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Moonwalking Missteps: The 5 Worst Science Fiction TV Series

Cason Murphy - July 20, 2009


July 20, 1969. 40 years ago today, television history was made. Viewers around the world were glued to their TV sets watching the drama in outer space unfold in primetime. No, it wasn't end of the last season missions of the crew of the USS Enterprise. Instead of scripted science fiction, the real-life adventures of astronauts Neil Armstrong, "Buzz" Aldrin, and Michael Collins captivated the globe. These three men fulfilled President Kennedy's vision and became the first successful mission to land on the Moon.


Yet, for every stellar offering like Battlestar Galactica, Babylon 5 and Futurama, there have been just as many critical black holes along the lines of Hypernauts (ABC, 1996) or Bucky O'Hare and the Toad Wars (Syn, 1992).  So, we put our antennae out and picked up transmissions from the top five shows where TV boldly should not have gone:


1. Space Patrol (aka Planet Patrol) (ITV, 1963)

Before James Tiberius Kirk popped up on the cultural radar, the strung-up Captain Larry Dart led his merry band of multi-planetary marionettes around the Milky Way. The lack of an actual soundtrack (instead scored only by ambient, mechanical noise), the puppets' eerie unblinking eyes, and Professor Haggarty's widow's peak are far scarier than any creepy creatures the crew of the Galasphere 347 ever encountered. The somewhat respectable 39-episode run of Space Patrol was essentially plutoed into puppet past once the more popular Thunderbirds franchise came along.


2. Space Academy (CBS, 1977)

When the career of Jonathan Harris fell out of warp-drive after Lost in Space, he packed up his Pure Magic eyeliner, electrified eyebrow tweezers, and alliterative insults and joined this morality tale machine disguised as a children's show. Moonlighting as the headmaster of the wannabe Starfleet Academy, Harris led his psychic students through after-school special lessons along the lines of "superpowers can't solve all of your problems." After only fifteen episodes, viewers likely didn't experience termination shock when CBS let the show float off into the heliosphere.


3. Alien Nation (FOX, 1989)

By the time this film spin-off hit the airwaves, Detective George Francisco and his alien family weren't "Newcomers" to their audience - yet they tread ground that was later covered in better, more comedic form by 3rd Rock from the Sun. The gritty cop drama caught narrative debris in its orbit like pregnant alien males, interspecies homosexual relationships and a character necessary for otherworldly reproduction named Albert Einstein - leading to its unexpected first-season cancellation. Yet, after a constellation of serialized novels and five made-for-TV movies later (with a possible Syfy reboot on the event horizon), Alien Nation's longevity may not have quite reached absolute zero.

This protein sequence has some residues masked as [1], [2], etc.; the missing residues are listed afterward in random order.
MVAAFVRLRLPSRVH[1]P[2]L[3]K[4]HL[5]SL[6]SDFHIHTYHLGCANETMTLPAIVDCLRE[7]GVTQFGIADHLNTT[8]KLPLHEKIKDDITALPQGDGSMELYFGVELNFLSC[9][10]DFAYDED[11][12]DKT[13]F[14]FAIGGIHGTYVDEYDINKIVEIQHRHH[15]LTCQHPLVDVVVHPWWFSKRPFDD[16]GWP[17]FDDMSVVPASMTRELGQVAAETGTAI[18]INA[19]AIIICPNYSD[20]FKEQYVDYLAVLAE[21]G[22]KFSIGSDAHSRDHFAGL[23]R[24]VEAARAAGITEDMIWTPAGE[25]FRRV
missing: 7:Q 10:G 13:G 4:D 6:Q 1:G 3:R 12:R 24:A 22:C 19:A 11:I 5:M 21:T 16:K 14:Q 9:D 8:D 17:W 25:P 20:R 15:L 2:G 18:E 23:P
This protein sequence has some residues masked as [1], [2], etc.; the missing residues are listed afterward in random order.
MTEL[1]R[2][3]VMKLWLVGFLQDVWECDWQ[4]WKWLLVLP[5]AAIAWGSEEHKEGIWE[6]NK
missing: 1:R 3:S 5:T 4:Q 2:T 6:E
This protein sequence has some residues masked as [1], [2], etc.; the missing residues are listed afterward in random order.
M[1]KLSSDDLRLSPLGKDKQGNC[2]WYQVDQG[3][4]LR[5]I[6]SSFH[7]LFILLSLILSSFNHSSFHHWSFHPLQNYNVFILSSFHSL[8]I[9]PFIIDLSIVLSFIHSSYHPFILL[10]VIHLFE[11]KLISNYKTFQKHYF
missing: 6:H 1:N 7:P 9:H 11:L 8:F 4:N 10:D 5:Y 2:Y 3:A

4. Homeboys in Outer Space (UPN, 1996)

Let's be honest, even Uncle Martin would shake his ride at the ridiculousness of this show's lunar lowrider - dubbed the Space Hoopty. "Interblacktic" explorers Tyberius (sound familiar?) "Ty" Walker and Morris Clay and their attitude-laced on-board computer Loquatia cruised around the universe in search of Benjamins, babes, and blatant stereotypes. With episode titles like "All the King's Homeys," "The Shawshank Redemption Center," and the suggestive "G Marks the Spot" - even cameos by John Astin, Anthony Hopkins and yes, Gary Coleman couldn't save this supernova-sized stinker from itself.


5. Meego (CBS, 1997)

Combine the general concepts of My Favorite Martian, Mork & Mindy and ALF - but sap the irreverence, ingenuity and general interest out of them all - and you wind up with this malfunctioning mid-90's mishap.  Bronson Pinchot played the title character, an alien who crash-landed on Earth, was adopted by a single-parent family, and passed himself off as "Canadian" to avoid detection by other humans...needless to say, the paltry six-episode span of Meego won't be etched onto the next Voyager golden record.

Is your favorite bad sci-fi TV show missing?  Get off your asteroid and beam us up a comment!


Cason Murphy started in the entertainment business at the age of three when he "picked a rabbit out of his hat" during a tap recital - and hasn't had the good sense to get out yet. When he's not selling his soul to academia at UCLA's School of Theater, Film & Television, he is making good use of his DVR.